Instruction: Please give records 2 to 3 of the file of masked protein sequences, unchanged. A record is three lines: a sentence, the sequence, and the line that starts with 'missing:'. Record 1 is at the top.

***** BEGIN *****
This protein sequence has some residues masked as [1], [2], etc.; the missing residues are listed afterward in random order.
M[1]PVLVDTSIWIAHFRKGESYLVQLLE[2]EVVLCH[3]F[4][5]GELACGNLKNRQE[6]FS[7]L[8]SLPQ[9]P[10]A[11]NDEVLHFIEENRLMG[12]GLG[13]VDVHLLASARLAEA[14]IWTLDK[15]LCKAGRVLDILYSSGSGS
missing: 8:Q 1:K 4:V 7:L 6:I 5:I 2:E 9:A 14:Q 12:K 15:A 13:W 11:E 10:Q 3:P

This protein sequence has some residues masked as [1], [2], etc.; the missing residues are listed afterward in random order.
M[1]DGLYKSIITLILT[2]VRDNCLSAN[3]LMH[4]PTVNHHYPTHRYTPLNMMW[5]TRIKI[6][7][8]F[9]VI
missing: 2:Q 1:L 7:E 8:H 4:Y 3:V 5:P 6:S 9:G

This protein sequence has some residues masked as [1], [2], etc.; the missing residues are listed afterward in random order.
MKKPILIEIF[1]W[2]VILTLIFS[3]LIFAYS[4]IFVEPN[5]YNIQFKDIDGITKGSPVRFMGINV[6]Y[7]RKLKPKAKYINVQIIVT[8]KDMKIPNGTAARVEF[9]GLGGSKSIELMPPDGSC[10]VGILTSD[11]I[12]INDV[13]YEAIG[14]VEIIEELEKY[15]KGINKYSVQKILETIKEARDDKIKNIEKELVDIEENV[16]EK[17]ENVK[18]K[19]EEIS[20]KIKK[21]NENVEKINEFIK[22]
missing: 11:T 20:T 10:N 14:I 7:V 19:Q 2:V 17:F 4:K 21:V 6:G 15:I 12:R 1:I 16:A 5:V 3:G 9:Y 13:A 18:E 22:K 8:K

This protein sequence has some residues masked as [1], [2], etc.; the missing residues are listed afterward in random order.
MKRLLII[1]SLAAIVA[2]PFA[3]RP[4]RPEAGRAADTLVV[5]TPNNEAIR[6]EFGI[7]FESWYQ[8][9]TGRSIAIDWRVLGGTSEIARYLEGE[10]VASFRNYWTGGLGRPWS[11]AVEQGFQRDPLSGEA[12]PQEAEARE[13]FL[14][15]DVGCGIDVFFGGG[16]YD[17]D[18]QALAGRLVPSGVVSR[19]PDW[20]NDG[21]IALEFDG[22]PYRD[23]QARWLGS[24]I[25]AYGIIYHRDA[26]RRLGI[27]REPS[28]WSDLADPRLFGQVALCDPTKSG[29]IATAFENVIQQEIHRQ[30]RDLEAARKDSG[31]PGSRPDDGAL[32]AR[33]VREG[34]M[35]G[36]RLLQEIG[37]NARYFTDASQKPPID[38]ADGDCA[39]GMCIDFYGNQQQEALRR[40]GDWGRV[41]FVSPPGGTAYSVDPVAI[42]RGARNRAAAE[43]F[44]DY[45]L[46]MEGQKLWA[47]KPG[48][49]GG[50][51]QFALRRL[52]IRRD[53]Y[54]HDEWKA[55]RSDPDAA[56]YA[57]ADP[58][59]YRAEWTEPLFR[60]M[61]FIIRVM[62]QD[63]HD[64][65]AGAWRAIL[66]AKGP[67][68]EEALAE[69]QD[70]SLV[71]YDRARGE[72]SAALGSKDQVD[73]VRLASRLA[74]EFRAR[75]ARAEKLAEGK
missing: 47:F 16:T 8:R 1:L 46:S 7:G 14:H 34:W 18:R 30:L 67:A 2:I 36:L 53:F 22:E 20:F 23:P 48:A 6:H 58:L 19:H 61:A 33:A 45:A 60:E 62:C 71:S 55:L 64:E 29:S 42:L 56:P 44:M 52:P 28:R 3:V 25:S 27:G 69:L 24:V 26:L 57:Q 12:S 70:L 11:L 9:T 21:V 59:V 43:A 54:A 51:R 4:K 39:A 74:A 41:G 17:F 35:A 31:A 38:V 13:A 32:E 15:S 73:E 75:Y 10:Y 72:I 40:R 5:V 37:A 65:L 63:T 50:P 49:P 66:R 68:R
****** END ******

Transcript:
This protein sequence has some residues masked as [1], [2], etc.; the missing residues are listed afterward in random order.
M[1]DGLYKSIITLILT[2]VRDNCLSAN[3]LMH[4]PTVNHHYPTHRYTPLNMMW[5]TRIKI[6][7][8]F[9]VI
missing: 2:Q 1:L 7:E 8:H 4:Y 3:V 5:P 6:S 9:G

This protein sequence has some residues masked as [1], [2], etc.; the missing residues are listed afterward in random order.
MKKPILIEIF[1]W[2]VILTLIFS[3]LIFAYS[4]IFVEPN[5]YNIQFKDIDGITKGSPVRFMGINV[6]Y[7]RKLKPKAKYINVQIIVT[8]KDMKIPNGTAARVEF[9]GLGGSKSIELMPPDGSC[10]VGILTSD[11]I[12]INDV[13]YEAIG[14]VEIIEELEKY[15]KGINKYSVQKILETIKEARDDKIKNIEKELVDIEENV[16]EK[17]ENVK[18]K[19]EEIS[20]KIKK[21]NENVEKINEFIK[22]
missing: 11:T 20:T 10:N 14:I 7:V 19:Q 2:V 17:F 4:K 21:V 6:G 15:I 12:R 1:I 16:A 5:V 3:G 9:Y 13:A 18:E 22:K 8:K